Oregon

Gin Lin Trail

Traveling through a light forest canopy the Gin Lin Mining Trail traverses a moderate east-facing slope in the Applegate River valley. This short interpretive trail treks through an historic mining site dating from the 1850s. Poison oak grows close to the trail edge, so keep an eye on children and pets. This is an interpretive trail with free brochure available at the Applegate and Ashland Ranger District Offices.

photo: Applegate River from the trail. Photo by Pam Riches.

Length: 0.80 miles
Loop Trail? Yes
Type: Fitness Trail, Nature Trail
Agency: USDA Forest Service
Entry Fee? No
     No Fee

Parking Fee? No

Allowed Uses:

Dogs - On leash
Pedestrian - Walking/Hiking/Running
Swimming

See more details.

 

Location: Southwest of Medford, OR near the Applegate River.
State(s): Oregon
Counties: Jackson
Longitude: -123.08841
Latitude: 42.11633

Driving Directions

Follow signs from Interstate 5 in Medford to Historic Jacksonville to Ruch, approximately 9 miles. At Ruch turn left on upper Applegate Rd and follow for 8 miles to Palmer Creek Rd. Turn right on Palmer Cr Rd and turn right after 1 mile.

Description

This three-quarter-mile trail traces the remains of a late-nineteenth-century hydraulic gold mining operation in what was known as the Palmer Creek Diggings, now a part of the Rogue River National Forest.

A prominent Chinese mine boss by the name of Gin Lin purchased mining claims in this area in 1881. Gin Lin was one of thousands of Chinese sojourners who came to Oregon during the nineteenth century to seek their fortunes. He probably arrived in southern Oregon in the early 1860s, when his name first appears in the historical records.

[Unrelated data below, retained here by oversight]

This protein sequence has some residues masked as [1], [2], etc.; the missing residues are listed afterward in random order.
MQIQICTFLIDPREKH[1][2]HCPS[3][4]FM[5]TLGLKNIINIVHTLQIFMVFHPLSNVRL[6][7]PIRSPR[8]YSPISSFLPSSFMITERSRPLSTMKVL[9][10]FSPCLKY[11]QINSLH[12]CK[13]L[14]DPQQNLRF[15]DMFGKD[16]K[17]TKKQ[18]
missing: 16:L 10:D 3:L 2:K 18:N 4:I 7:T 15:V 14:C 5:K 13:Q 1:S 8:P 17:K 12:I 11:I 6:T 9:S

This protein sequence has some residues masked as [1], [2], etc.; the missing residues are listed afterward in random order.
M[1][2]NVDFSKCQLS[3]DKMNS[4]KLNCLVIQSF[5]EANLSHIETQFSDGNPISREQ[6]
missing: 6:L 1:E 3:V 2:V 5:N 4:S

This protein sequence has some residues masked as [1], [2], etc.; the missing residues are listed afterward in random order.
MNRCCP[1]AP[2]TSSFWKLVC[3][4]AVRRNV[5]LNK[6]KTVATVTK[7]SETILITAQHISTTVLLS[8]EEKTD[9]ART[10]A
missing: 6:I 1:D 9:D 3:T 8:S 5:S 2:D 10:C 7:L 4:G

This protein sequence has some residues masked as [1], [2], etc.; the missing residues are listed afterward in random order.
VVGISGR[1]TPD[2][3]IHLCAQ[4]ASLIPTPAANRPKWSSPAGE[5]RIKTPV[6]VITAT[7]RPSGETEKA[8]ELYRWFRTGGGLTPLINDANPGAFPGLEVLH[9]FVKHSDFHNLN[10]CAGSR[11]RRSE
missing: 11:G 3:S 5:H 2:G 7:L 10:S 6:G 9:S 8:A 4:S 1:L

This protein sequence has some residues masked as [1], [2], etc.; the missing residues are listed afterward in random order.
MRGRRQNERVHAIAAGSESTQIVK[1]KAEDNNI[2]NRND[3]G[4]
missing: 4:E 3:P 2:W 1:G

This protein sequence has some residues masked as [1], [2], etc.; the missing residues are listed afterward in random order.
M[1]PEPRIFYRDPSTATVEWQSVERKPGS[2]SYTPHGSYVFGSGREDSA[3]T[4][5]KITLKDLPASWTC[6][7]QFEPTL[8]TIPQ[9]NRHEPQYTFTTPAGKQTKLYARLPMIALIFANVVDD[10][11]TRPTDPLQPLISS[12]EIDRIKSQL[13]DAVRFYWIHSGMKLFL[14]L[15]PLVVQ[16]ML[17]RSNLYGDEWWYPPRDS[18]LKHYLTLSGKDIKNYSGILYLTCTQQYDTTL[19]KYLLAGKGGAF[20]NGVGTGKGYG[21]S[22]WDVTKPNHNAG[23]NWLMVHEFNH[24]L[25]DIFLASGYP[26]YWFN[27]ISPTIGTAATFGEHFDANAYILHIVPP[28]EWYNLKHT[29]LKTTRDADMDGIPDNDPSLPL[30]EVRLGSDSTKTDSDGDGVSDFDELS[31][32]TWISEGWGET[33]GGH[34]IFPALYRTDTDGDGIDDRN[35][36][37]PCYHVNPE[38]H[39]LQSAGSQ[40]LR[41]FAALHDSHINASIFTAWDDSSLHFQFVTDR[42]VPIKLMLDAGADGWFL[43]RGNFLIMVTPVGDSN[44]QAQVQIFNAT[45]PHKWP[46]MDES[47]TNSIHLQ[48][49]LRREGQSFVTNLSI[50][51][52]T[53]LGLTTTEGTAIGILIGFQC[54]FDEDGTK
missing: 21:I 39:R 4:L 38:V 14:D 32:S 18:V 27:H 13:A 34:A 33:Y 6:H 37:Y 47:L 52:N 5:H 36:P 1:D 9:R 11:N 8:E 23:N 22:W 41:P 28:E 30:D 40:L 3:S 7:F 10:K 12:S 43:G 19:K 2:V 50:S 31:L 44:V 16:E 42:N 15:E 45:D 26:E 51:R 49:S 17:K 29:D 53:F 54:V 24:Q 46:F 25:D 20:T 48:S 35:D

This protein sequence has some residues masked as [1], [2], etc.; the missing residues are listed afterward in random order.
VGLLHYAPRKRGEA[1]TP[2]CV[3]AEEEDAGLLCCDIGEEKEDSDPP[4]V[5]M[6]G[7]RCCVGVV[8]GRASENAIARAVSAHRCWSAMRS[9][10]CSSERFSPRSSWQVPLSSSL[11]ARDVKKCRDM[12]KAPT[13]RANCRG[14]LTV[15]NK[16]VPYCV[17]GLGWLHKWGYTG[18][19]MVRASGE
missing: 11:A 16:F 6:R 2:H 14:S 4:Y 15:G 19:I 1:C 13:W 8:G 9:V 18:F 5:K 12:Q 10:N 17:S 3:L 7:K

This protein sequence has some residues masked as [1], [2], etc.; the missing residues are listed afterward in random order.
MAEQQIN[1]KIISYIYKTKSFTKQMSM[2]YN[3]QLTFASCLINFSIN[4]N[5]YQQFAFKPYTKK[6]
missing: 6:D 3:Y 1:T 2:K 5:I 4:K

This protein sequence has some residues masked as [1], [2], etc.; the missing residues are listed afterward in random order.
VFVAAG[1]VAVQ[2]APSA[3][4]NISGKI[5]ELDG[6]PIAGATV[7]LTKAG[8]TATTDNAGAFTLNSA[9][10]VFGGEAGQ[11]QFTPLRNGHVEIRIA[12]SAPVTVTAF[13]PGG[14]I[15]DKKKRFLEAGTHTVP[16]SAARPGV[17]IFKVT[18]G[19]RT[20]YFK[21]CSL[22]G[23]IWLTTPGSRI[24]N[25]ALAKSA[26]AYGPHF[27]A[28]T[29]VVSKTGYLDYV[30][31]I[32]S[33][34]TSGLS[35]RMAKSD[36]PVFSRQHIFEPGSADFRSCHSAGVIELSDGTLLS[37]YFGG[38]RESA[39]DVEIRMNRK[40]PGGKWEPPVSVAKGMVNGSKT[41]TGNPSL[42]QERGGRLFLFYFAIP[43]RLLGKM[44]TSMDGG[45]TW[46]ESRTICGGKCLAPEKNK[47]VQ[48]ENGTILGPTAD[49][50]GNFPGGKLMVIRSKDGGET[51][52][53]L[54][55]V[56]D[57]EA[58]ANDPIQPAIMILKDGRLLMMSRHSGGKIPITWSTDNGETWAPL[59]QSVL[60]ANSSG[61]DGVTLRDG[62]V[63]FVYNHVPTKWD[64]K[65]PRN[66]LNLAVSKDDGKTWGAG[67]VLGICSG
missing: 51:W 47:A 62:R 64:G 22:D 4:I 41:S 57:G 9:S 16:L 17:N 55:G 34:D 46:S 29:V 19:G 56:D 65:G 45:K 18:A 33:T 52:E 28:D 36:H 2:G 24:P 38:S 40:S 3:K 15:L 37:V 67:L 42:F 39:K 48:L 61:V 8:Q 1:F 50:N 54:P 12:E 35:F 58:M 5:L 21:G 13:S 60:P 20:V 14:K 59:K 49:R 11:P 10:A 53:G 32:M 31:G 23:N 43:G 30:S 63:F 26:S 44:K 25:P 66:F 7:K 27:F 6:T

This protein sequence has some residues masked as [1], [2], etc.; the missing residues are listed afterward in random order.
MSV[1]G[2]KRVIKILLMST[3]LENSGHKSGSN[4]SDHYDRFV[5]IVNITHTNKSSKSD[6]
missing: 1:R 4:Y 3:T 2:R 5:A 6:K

Anti-Chinese sentiment was widespread on the Pacific Coast when Gin Lin came to Oregon. Chinese workers were singled out for special taxes. These included a mining tax in Jackson and Josephine counties, first levied in the 1850s, and a statewide annual poll tax, instituted in 1862. The original 1857 state constitution also stated that “no Negro, Chinaman or Mulatto shall have the right of suffrage.” Despite the state's institutionalized discrimination against them, Chinese men came by the thousands to work in Oregon's mines, salmon canneries, and agricultural fields.

Gin Lin recruited many of his fellow countrymen to work his mines, the first of which he purchased in 1864. He gradually acquired more land over the years and had his men build miles of ditches to serve the newly established mines. One of the largest is still known as China Ditch.

Gin Lin returned to China in 1894. A very rich man by this time, he is rumored to have been murdered by robbers, though this story has never been verified in the Chinese archives. Although little is known about his final days, his legacy is still visible in the landscape.

Additional Details

Width: 24 inches.
Primary Surface: Soil
Secondary Surface: Soil

Average Grade: 10%
Elevation Low Point: 1,700
Elevation High Point: 1,828
Elevation Gain (cumulative): 197 feet

Year Designated:
1979

Supporting Webpages and Documents

Brochure: Gin Lin Mining Trail
Website: USFS Trail Details

Contact Information

For more information and current conditions, contact the trail manager (listed below). For questions, suggestions, and corrections to information listed on the website, contact American Trails.

Trail Management:
Steve Johnson
Recreation Specialist
Rogue River-Siskiyou National Forest
Siskiyou Mountains Ranger District
6941 Upper Applegate Rd.
Jacksonville, OR 97530
(541) 899-3800
[email protected]
http://www.fs.usda.gov/main/rogue-siskiyou/home

 

Photos

Parking Area. Photo by Pam Riches.

Parking Area. Photo by Pam Riches.

Applegate River from the trail. Photo by Pam Riches.

Applegate River from the trail. Photo by Pam Riches.

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